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Year: 1983
The first premise of the Fin d’Ou T Hou S is that the world can no longer be understood in relation to any “absolute” frame of reference defined by man. If one accepts this presupposition, then the concept of extrinsic or relative value becomes meaningless, and the traditional rationalism merely arbitrary. Fin d’Ou T Hou S suggests that the architectural object must become internalized so that its value lies in its own processes. Those programmatic requirements that had previously been seen as the causes must now become the effects of architecture. This “folly,” unlike most of modern architecture, is neither rational architecture in the traditional sense nor the traditional arbitrary folly. It proposes an intrinsic value system as an alternative to a context of arbitrariness; it is true to its own logic. Faced with an object that admits no discursive element external to its own processes, our customary role as subject is futile, and we are bereft of our habitual modes of understanding and appraising architecture. Fin d’Ou T Hou S requires a new reader, one willing to suspend previous modes of deciphering in favor of an attitude of receptive investigation.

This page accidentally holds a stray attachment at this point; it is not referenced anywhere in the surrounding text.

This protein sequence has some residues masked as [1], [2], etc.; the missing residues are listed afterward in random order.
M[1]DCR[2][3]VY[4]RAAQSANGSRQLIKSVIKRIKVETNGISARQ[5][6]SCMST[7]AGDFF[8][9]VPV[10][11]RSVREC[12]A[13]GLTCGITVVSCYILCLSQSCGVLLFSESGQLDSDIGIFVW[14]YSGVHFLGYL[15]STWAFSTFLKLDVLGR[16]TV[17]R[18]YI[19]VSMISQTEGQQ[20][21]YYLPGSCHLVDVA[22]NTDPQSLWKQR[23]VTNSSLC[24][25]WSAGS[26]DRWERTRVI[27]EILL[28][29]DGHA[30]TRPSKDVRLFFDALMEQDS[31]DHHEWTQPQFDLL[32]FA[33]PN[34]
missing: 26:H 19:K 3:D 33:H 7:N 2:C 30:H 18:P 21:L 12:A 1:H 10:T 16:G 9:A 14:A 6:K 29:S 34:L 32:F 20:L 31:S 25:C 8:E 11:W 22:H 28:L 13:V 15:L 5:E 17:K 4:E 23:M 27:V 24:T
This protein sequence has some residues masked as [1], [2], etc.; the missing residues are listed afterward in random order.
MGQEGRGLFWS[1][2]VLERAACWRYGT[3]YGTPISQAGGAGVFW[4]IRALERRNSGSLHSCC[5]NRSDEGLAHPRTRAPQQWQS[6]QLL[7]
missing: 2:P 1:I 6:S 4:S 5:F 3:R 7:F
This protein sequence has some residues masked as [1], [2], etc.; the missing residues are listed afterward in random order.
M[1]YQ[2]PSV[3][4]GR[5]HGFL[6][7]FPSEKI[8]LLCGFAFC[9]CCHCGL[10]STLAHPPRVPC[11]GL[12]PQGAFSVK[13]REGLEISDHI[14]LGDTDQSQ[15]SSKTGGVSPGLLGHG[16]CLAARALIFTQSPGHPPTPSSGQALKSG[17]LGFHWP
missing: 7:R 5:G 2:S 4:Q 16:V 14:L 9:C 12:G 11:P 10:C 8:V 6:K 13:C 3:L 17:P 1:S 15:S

While Fin d’Ou T Hou S claims to be self-definitive, it does not claim to be self-explanatory. This process records its own history at every point in its development, but no one step, including the last, is any more than an artificial representation of a single frame from seamless continuity, which would be self-explanatory if it could be recreated. Traditionally, the need for a score or text devalued the architectural project. Fin d’Ou T Hou S is presented as a score of its process; text is provided in the form of a presentation and critique of decomposition as architectural process, and an explanation of the analysis and processes discovered in the initial configuration. The “house” itself is proposed as an approximation of decomposition, not an example of it. 



Model photos